1. ^ Keinon, Herb (August 9, 2011). "Trajtenberg oversees first meeting of 'Rothschild Team'". The Jerusalem Post. Retrieved April 16, 2013. 
  2. ^ Keinon, Herb (August 8, 2011). "PM appoints team to meet protest leaders, draw up plan". The Jerusalem Post. Retrieved April 16, 2013. 
  3. ^ Moti Bassok (2011-08-10). "Prime Minister's expert panel says no new budget expected for 2012". Haaretz. Retrieved 2012-01-27. 
  4. ^ "The recommendations of the Trajtenberg Committee were submitted today to the Prime Minister and the Minister of Finance" (PDF) (Press release). Ministry of Finance. 2011-09-27. Retrieved 2012-01-27. 
  5. ^ Nehemia Shtrasler (2011-10-11). "Trajtenberg recommendations are good for Israel's hard-working middle class". Haaretz. Retrieved 2012-01-27. 
  6. ^ Barak Ravid and Moti Bassok (2011-10-03). "Netanyahu fails to amass cabinet backing for Trajtenberg report". Haaretz. Retrieved 2012-01-27. 
  7. ^ Moti Bassok and Jonathan Lis (2011-10-09). "Netanyahu strikes deal with Yisrael Beiteinu to approve Trajtenberg report". Haaretz. Retrieved 2012-01-27. 
  8. ^ Avi Bar-Eli, Meirav Arlosoroff and Ora Coren (2011-11-15). "Despite PM's promises, most Trajtenberg recommendations may never become law". The Marker - Haaretz. Retrieved 2012-01-27. 
  9. ^ Bassok, Moti (5 December 2011). "Knesset approves tax portion of Trajtenberg report on socio-economic change". Haaretz. Retrieved 6 December 2011. 
  10. ^ Nati Toker and Zvi Zrahiya (2011-11-07). "Israel's proposed housing plan diverted to serve ultra-Orthodox". The Marker - Haaretz. Retrieved 2012-01-27.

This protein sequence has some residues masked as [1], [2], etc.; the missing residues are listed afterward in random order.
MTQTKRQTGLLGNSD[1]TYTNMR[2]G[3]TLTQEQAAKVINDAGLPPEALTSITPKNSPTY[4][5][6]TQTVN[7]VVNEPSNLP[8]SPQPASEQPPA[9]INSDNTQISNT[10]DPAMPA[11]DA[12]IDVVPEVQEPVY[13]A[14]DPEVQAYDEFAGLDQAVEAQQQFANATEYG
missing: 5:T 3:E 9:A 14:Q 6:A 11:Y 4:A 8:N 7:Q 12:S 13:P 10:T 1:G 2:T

11. ^ Moti Bassok and Zvi Zrahiya (2012-01-29). "Housing minister's pro-Haredi housing plans to be revised". The Marker - Haaretz. Retrieved 2012-01-29. 
  12. ^ Ranit Nahum-Halevy and Moti Bassok (2012-03-18). "Netanyahu's cabinet accepts reforms for Israel housing crisis". Haaretz. Retrieved 2012-03-18. 
  13. ^ Moti Bassok (2011-12-18). "Israel cabinet approves measures to lower cost of living in Israel". Haaretz. Retrieved 2012-01-27. 
  14. ^ Hila Weisberg (2012-01-27). "Measures on Haredim vanish from labor reform". The Marker - Haaretz. Retrieved 2012-01-27. 
  15. ^ Moti Bassok and Meirav Arlosoroff (2011-12-11). "Cabinet okays more economic reforms". The Marker - Haaretz. Retrieved 2012-01-27. 
  16. ^ Ora Coren (2012-02-07). "Nesher said to be selling cement to Palestinians at nearly half-price". The Marker - Haaretz. Retrieved 2012-02-07.